Furthering the Mengoni Legacy
CRCA and Hincapie Sportswear join forces to honor cycling legend Fred Mengoni.
It’s the classic American success story that we never get tired of hearing: A man moves to the United States with nothing but a dream in his head and a few dollars in his pocket. Out of that few dollars a fortune is born—not easily, of course, but with great dedication and grit, overcoming obstacles that seem insurmountable at the time, but that teach the man great lessons about believing in himself and never giving up.
The cycling world version of this story is Fred Mengoni. Mengoni grew up in Osimo, Italy, where he was an instrument-maker. After watching Marilyn Monroe in Gentlemen Prefer Blondes, Mengoni decided he wanted to see New York in person, so he visited some friends there … and he never left.
Mengoni eventually got a job as an instrument repairman, saving up enough money to invest in the stock market. His luck didn’t prove good there, as he lost much of his investments when the market fell, but he didn’t give up; he took the rest of his savings ($8,000 at the time), and decided to invest it in real estate. There, he found much more success.
But Mengoni soon learned that more work didn’t just translate to more money; it almost meant more stress. Looking to relieve some of that unwanted energy, Mengoni picked up a pastime he had since left behind in Italy: cycling. And as he began every morning with a 30k ride through Central Park, he remembered why he used to relish racing as a teenager. Soon after he founded his own elite racing club, which flourished in the 1980s. Mengoni then provided funding to purchase the UCI affiliation for US pro cycling, co-founding USPRO in 1985 and becoming the President for a few years before it merged with USCF, now under USA Cycling.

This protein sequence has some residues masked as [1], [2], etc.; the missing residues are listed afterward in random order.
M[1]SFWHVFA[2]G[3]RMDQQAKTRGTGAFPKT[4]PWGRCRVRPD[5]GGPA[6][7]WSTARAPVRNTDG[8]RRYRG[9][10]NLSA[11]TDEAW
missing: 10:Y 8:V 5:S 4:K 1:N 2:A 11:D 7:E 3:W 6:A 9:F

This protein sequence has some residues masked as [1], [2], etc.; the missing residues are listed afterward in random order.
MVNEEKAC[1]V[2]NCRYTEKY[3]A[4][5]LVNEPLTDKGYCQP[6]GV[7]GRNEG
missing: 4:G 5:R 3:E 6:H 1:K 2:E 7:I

It was right after this, when Mengoni returned to his elite cycling club, that he met young George and Rich Hincapie. Through Mengoni’s guidance and mentorship, George grew to be a talented racer, participating in the 1992 Olympic games in Barcelona before going pro with the Motorola Team alongside Lance Armstrong.
“Cycling is an expensive sport,” says Rich Hincapie. “Fred Mengoni was critical in our development, as his support allowed us to have better equipment and participate in bigger races. Fred’s mentorship really helped George to develop as a world-class cyclist.”
To honor Mengoni’s legacy, the Hincapie brothers joined forces with the Century Road Club Association (CRCA) to hold a race in his honor. Called the CRCA Hincapie Grand Prix in Honor of Fred Mengoni, the race runs through Central Park where Mengoni used to go on his early morning rides.
“The Mengoni Grand Prix is the CRCAs longest running race,” explains Jeff Young, a member of the board of CRCA. “This is one of three open races we hold in Central Park, so it’s a longer race that offers more categories than races in our CRCA club series. We’re thrilled that the race has been extremely successful, attracting cyclists from all over the region to compete.”
“I’m thrilled that the Mengoni Grand Prix has been so successful,” says George Hincapie. “It’s my hope that this race can play a small part in furthering the sport of cycling and Mengoni’s legacy. He did so much for us; the least we can do is pay it forward.”